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President decries distortion of faith

Presidential adviser Valerie Jarrett reached out to the Dalai Lama during the National Prayer Breakfast in Washington.
Presidential adviser Valerie Jarrett reached out to the Dalai Lama during the National Prayer Breakfast in Washington. Evan Vucci/Associated Press

WASHINGTON — President Obama on Thursday condemned those who seek to use religion as a rationale for carrying out violence around the world. ‘‘No god condones terror,’’ he said.

‘‘We are summoned to push back against those who would distort our religion for their nihilistic ends,’’ Obama said at the National Prayer Breakfast.

He singled out the Islamic State group in Iraq and Syria, calling it a ‘‘death cult,’’ as well as those responsible for last month’s attacks in Paris and deadly assault on a school in Pakistan.

Obama offered a special welcome to a ‘‘good friend,’’ the Dalai Lama, seated at a table in front of the dais among the audience of 3,600 attending the annual gathering at a Washington hotel.


Earlier, the president, at the head table, pressed his hands together in a prayer-like position and bowed his head toward the Dalai Lama, then gave him a wave and a broad smile.

It was the first time the president and the Tibetan Buddhist leader attended the same public event.

China objects to foreign leaders meeting with the Dalai Lama because of his quest for Tibet obtaining greater autonomy from Beijing. Obama’s three previous meetings with the Dalai Lama have been private because of the sensitivity of the situation.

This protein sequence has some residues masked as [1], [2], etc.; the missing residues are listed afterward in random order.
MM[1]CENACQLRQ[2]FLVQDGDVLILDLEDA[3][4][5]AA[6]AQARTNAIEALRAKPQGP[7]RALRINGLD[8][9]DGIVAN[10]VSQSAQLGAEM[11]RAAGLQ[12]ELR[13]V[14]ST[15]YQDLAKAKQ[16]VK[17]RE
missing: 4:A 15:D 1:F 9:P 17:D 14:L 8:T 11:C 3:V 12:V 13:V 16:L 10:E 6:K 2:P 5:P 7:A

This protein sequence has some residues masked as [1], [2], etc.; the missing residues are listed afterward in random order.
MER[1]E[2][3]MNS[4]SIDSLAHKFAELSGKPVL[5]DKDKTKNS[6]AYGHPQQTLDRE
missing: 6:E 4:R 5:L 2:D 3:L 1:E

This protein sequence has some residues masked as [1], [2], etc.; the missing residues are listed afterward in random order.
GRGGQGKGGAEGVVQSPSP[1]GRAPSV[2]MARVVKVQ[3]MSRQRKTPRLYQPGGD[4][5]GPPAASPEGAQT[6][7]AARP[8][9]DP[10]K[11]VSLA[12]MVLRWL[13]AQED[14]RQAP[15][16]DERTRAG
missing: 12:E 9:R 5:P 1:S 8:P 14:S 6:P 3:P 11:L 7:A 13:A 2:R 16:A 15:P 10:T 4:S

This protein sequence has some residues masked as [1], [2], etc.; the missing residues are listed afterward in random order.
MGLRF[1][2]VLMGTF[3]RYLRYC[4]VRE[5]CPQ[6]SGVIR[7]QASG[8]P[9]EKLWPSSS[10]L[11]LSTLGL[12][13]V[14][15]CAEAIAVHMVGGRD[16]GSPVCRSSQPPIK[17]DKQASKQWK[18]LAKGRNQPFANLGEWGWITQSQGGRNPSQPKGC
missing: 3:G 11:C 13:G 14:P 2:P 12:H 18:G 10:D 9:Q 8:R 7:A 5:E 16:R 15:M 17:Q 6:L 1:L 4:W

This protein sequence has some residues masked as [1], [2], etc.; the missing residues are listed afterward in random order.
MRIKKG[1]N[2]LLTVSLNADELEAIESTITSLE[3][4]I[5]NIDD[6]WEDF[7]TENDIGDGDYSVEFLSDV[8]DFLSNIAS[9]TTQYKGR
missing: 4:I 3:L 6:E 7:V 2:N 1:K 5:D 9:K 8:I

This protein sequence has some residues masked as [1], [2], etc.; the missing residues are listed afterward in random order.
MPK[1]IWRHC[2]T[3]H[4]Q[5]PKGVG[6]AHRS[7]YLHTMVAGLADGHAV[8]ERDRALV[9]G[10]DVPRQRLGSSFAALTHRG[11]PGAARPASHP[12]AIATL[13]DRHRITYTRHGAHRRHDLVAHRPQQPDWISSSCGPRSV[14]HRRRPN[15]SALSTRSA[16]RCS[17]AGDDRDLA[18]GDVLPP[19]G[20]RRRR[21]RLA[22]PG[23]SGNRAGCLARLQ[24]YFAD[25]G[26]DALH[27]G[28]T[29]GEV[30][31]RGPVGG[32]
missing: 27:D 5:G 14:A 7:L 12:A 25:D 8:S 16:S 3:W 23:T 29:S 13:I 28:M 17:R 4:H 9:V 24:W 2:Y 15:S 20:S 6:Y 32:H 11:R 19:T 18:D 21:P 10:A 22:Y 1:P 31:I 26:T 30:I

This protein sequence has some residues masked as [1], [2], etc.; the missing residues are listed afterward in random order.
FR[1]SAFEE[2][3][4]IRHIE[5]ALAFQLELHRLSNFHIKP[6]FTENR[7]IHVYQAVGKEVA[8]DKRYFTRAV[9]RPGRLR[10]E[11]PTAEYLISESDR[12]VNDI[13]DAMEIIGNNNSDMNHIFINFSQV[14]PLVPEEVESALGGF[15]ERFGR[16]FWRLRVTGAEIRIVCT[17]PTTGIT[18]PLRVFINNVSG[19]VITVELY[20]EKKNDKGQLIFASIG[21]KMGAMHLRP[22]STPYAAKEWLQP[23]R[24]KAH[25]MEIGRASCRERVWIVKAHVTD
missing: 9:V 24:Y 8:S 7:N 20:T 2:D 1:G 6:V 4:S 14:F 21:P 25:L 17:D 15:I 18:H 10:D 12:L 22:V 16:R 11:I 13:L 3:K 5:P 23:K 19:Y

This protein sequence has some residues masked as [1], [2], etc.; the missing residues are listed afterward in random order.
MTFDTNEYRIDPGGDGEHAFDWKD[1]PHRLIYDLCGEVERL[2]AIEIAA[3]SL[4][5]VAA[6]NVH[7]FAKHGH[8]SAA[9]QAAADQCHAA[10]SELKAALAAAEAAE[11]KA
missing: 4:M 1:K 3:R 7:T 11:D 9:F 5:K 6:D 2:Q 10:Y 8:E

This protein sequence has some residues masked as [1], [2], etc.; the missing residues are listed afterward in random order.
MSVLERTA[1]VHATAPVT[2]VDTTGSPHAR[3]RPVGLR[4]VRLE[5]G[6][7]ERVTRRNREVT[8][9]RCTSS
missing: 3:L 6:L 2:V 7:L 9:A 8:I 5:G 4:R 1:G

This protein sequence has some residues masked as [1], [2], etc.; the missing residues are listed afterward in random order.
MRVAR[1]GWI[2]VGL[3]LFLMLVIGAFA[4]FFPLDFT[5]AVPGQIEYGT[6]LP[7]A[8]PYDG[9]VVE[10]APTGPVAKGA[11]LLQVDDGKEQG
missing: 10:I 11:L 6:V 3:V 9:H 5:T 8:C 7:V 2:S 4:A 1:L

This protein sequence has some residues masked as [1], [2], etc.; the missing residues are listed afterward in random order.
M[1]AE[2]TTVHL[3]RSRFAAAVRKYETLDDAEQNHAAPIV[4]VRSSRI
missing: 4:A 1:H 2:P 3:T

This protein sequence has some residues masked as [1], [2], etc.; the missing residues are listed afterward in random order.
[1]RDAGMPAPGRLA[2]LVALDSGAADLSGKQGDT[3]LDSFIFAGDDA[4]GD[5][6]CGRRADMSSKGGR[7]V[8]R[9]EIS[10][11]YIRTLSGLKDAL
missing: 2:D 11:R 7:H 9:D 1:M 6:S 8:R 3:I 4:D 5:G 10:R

But in a show of White House support, the Dalai Lama sat at a table with Obama adviser Valerie Jarrett. Actor Richard Gere, a friend and follower of the Dalai Lama, was nearby. Outside, hundreds of demonstrators under heavy police presence banged drums and waved Tibetan flags in his honor.

The Dalai Lama fled to exile in India after a failed 1959 Tibetan uprising against Chinese rule.

Obama called him ‘‘a powerful example of what it means to practice compassion, and who inspires us to speak up for the freedom and dignity of all human beings.’’


The president quipped that it’s a rare event that can bring together the Dalai Lama and NASCAR, after retired driver and commentator Darrell Waltrip gave the keynote address. Waltrip told how he had accepted Jesus Christ as his savior after a 1993 crash left him wondering what would happen if he died.

‘‘If you’ve never gotten on your knees and asked him to forgive you of your sins, you’re just a pretty good guy or a pretty good gal. You’re going to go to hell,’’ Waltrip said.

Obama had a more nondenominational message for the audience, which included prominent leaders of non-Christian faiths. The president said that while religion is a source for good around the world, people of all faiths have been willing to ‘‘hijack religion for their own murderous ends’’ throughout history.

‘‘Unless we get on our high horse and think that this is unique to some other place, remember that during the Crusades and Inquisition, people committed terrible deeds in the name of Christ,’’ Obama said. ‘‘In our home country, slavery and Jim Crow all too often was justified in the name of Christ.

‘‘So it is not unique to one group or one religion,’’ Obama said. ‘‘There is a tendency in us, a simple tendency that can pervert and distort our faith.’’

Obama called for all people of faiths to show humility about their beliefs and reject the idea that ‘‘God speaks only to us and doesn’t speak to others.’’


Jordan’s King Abdullah II canceled plans to attend the breakfast after Islamic State militants released a video this week showing a captured Jordanian pilot being burned to death.

In his place, US Senator Roger Wicker, a Republican from Mississippi, offered prayers for Jordan, and read the New Testament parable of the Good Samaritan saving a stranger who had been beaten and left for dead.